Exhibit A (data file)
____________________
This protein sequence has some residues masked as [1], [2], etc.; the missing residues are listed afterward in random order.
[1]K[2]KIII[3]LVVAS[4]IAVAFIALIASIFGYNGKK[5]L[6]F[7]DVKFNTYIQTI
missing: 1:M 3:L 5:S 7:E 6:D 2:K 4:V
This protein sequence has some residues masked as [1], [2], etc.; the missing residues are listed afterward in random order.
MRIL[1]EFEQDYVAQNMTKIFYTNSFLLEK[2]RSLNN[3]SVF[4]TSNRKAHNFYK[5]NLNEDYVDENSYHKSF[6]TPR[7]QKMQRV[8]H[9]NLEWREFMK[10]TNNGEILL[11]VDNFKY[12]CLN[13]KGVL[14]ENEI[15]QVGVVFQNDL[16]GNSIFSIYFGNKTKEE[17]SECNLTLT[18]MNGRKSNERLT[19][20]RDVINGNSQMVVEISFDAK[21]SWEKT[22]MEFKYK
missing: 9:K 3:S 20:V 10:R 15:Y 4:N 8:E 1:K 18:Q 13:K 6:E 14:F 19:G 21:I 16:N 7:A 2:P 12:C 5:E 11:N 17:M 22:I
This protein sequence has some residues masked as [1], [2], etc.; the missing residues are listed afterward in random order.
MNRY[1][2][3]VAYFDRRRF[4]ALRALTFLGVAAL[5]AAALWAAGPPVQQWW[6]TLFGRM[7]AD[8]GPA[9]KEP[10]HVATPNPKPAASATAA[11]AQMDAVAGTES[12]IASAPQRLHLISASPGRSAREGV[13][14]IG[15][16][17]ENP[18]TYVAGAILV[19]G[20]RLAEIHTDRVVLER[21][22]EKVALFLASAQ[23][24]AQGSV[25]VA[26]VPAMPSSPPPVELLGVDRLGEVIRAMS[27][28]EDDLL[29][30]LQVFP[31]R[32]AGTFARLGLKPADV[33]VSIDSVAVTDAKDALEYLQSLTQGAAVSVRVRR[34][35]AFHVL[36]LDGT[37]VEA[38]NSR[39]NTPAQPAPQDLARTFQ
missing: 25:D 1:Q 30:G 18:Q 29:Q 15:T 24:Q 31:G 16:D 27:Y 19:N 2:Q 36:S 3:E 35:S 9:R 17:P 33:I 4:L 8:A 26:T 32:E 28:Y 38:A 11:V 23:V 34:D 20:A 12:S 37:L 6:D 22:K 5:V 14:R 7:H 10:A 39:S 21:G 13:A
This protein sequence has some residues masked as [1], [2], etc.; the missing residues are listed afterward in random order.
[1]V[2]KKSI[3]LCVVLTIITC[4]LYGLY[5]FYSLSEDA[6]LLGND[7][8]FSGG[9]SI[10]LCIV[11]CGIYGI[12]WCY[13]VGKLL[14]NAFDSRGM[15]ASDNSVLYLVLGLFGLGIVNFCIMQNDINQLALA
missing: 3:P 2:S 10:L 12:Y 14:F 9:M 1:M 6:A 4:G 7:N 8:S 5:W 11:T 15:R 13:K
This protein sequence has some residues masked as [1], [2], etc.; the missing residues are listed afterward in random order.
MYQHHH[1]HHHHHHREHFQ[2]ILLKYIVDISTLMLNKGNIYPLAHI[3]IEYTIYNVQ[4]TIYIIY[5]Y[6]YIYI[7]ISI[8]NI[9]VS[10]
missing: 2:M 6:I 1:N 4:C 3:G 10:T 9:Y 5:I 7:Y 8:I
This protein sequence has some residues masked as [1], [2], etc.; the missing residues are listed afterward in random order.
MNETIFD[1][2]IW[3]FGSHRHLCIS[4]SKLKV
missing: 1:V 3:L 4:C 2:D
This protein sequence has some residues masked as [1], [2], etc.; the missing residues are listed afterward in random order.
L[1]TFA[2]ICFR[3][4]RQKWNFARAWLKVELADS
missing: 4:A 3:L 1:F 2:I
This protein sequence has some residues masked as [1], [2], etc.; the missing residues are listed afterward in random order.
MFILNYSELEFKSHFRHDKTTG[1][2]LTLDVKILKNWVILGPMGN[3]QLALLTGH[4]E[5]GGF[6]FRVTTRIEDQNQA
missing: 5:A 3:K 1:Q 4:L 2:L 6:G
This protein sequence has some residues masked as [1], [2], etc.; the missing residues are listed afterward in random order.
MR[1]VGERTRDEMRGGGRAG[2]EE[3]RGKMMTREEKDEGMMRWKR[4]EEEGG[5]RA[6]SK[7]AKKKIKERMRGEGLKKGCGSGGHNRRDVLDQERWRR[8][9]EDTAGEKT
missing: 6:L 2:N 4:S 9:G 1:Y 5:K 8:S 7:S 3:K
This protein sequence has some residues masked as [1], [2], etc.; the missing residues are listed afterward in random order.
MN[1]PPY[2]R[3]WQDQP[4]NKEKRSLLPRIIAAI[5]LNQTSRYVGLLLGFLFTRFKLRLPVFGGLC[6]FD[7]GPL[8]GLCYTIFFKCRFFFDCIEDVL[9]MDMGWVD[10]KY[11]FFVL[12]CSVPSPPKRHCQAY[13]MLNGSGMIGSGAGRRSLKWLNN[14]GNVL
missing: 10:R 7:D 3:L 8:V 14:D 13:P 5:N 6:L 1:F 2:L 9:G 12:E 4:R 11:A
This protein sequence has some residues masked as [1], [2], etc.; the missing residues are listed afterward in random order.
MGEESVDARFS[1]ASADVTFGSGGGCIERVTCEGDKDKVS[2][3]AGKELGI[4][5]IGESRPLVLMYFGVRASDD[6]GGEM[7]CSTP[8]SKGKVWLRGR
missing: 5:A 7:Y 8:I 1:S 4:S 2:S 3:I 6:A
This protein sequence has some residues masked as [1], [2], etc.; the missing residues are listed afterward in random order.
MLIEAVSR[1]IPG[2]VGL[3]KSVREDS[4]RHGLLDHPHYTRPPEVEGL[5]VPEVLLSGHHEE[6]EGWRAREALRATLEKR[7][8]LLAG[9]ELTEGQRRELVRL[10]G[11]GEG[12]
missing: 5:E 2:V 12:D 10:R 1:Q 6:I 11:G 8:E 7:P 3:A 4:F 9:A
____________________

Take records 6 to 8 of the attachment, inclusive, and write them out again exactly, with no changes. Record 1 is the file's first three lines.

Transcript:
This protein sequence has some residues masked as [1], [2], etc.; the missing residues are listed afterward in random order.
MNETIFD[1][2]IW[3]FGSHRHLCIS[4]SKLKV
missing: 1:V 3:L 4:C 2:D
This protein sequence has some residues masked as [1], [2], etc.; the missing residues are listed afterward in random order.
L[1]TFA[2]ICFR[3][4]RQKWNFARAWLKVELADS
missing: 4:A 3:L 1:F 2:I
This protein sequence has some residues masked as [1], [2], etc.; the missing residues are listed afterward in random order.
MFILNYSELEFKSHFRHDKTTG[1][2]LTLDVKILKNWVILGPMGN[3]QLALLTGH[4]E[5]GGF[6]FRVTTRIEDQNQA
missing: 5:A 3:K 1:Q 4:L 2:L 6:G